Drivers have made it through two snowy commutes, but there's still one more to go. And Tuesday night some residents found out just how dangerous conditions can be. Roads were slick causing some drivers to lose control.
Travelers eager to leave the storm behind found themselves grounded. Hundreds of flights were cancelled Tuesday.
And thousands of students won't be going anywhere on Wednesday. Many schools are closed for a second day. Click here to see a list of school closings
Storm hits Lake County hard
Lake County bore the brunt of the storm Tuesday.
With snow coming down at the rate of nearly an inch an hour at times Tuesday night in Lake County, it was tough to keep the roads clear but IDOT crews were doing their best and the expressways, for the most part, were in good shape Tuesday night.
"Days like this are a little tought but we're Chicagoans, we deal with it," said Justin Glover.
"We don't have a choice...we have to go to work," said Emilio Silva.
Away from the expressways, however, many other streets were more treacherous. One driver on Rockland Road in Lake Forest Tuesday night was unable to stay on the road and ended up in the ditch. Many drives decided to stay off the roads entirely and opted for public transportation. A Metra ad read, "Yes, Metra was an option today."
"I drive virtually every day but with the weather conditions I thought it would be more sensible to take the train," said Dave Blowers.
"The trains seem to be running on time. It really was the best option given the weather," said Laura Hall.
When the commuters got back to their cars, however, they still had to dig out or sweep off, as the case may be. The nearly foot of snow meant more work once they get home.
Leann Lyden was stuck with the shovel since the snow blower ran out of gas.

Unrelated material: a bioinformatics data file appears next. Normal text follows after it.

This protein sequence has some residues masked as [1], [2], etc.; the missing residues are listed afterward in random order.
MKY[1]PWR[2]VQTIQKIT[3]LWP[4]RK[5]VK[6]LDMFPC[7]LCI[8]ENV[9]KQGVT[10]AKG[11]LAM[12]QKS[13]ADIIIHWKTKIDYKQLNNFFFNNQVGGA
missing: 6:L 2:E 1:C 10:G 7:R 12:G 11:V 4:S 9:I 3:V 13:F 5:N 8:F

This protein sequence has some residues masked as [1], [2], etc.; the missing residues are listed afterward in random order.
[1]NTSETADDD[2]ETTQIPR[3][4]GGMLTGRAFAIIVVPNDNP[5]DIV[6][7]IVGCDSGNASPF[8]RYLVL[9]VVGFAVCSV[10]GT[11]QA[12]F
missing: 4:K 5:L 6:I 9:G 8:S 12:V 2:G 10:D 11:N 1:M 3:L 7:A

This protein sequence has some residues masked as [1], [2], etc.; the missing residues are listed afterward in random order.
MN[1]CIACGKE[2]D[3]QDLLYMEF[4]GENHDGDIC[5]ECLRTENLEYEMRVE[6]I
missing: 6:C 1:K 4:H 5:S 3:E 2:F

"It took me about an hour to do the front part," said Lyden.
Police have enacted their emergency snow plan. That means drivers on the interstates involved in accidents where no injuries are involved should contact police within the next 10 days since police are too busy with more serious issues.
City crews work to clear streets
Crews in the city of Chicago focused on the main streets Tuesday night to make sure they're clear for the morning. That means side streets will have to wait a while.
The snow didn't let up all day. Its gentle pace seemed to give city crews a chance to keep up and to get Chicagoans used to the idea that the snow is going to be with us for a while.
"I think it was more prepared this time then it has been. I saw the streets were cleaner sooner," said Juana Mina, motorist.
"Anytime you're driving down side streets it's going to be real bad because they don't have the resourcesand the salt," said Javier Rodriguez, motorist.
CTA commuters found even more company on the way home Tuesday night.
"There were a lot tonight. People were definitely standing," said Linda Zuro, CTA rider.
Chicagoans find ways to move about in the snow. Vernita Robinson's car was started and already warming up, thanks to a new gadget.